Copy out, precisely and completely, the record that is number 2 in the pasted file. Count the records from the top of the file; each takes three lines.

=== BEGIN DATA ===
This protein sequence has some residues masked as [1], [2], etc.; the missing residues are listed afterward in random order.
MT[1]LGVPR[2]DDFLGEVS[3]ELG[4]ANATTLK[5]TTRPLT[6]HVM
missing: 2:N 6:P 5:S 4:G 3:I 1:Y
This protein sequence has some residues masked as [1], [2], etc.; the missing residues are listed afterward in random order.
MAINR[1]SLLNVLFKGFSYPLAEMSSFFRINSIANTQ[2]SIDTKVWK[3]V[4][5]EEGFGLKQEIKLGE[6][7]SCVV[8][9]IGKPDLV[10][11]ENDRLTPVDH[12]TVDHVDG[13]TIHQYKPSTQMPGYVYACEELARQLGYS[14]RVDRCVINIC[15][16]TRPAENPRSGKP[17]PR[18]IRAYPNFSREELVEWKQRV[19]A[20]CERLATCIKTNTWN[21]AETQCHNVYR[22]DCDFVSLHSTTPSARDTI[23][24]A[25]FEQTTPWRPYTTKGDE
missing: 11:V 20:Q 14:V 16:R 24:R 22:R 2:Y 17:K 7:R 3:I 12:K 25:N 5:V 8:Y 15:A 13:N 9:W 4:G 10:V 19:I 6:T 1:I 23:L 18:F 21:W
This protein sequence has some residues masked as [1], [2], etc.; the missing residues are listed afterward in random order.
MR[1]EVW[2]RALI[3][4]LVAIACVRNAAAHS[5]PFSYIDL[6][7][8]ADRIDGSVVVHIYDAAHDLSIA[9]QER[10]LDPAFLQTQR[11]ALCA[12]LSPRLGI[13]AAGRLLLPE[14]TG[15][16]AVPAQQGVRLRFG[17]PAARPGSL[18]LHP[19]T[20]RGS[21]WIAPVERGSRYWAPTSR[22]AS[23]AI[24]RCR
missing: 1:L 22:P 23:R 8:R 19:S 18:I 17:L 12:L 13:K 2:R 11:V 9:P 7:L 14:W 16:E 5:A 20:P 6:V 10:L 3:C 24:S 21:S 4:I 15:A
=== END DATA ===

This protein sequence has some residues masked as [1], [2], etc.; the missing residues are listed afterward in random order.
MAINR[1]SLLNVLFKGFSYPLAEMSSFFRINSIANTQ[2]SIDTKVWK[3]V[4][5]EEGFGLKQEIKLGE[6][7]SCVV[8][9]IGKPDLV[10][11]ENDRLTPVDH[12]TVDHVDG[13]TIHQYKPSTQMPGYVYACEELARQLGYS[14]RVDRCVINIC[15][16]TRPAENPRSGKP[17]PR[18]IRAYPNFSREELVEWKQRV[19]A[20]CERLATCIKTNTWN[21]AETQCHNVYR[22]DCDFVSLHSTTPSARDTI[23][24]A[25]FEQTTPWRPYTTKGDE
missing: 11:V 20:Q 14:V 16:R 24:R 22:R 2:Y 17:K 7:R 3:I 12:K 25:N 5:V 8:Y 15:A 13:N 9:W 4:G 10:V 19:I 6:T 1:I 23:L 18:F 21:W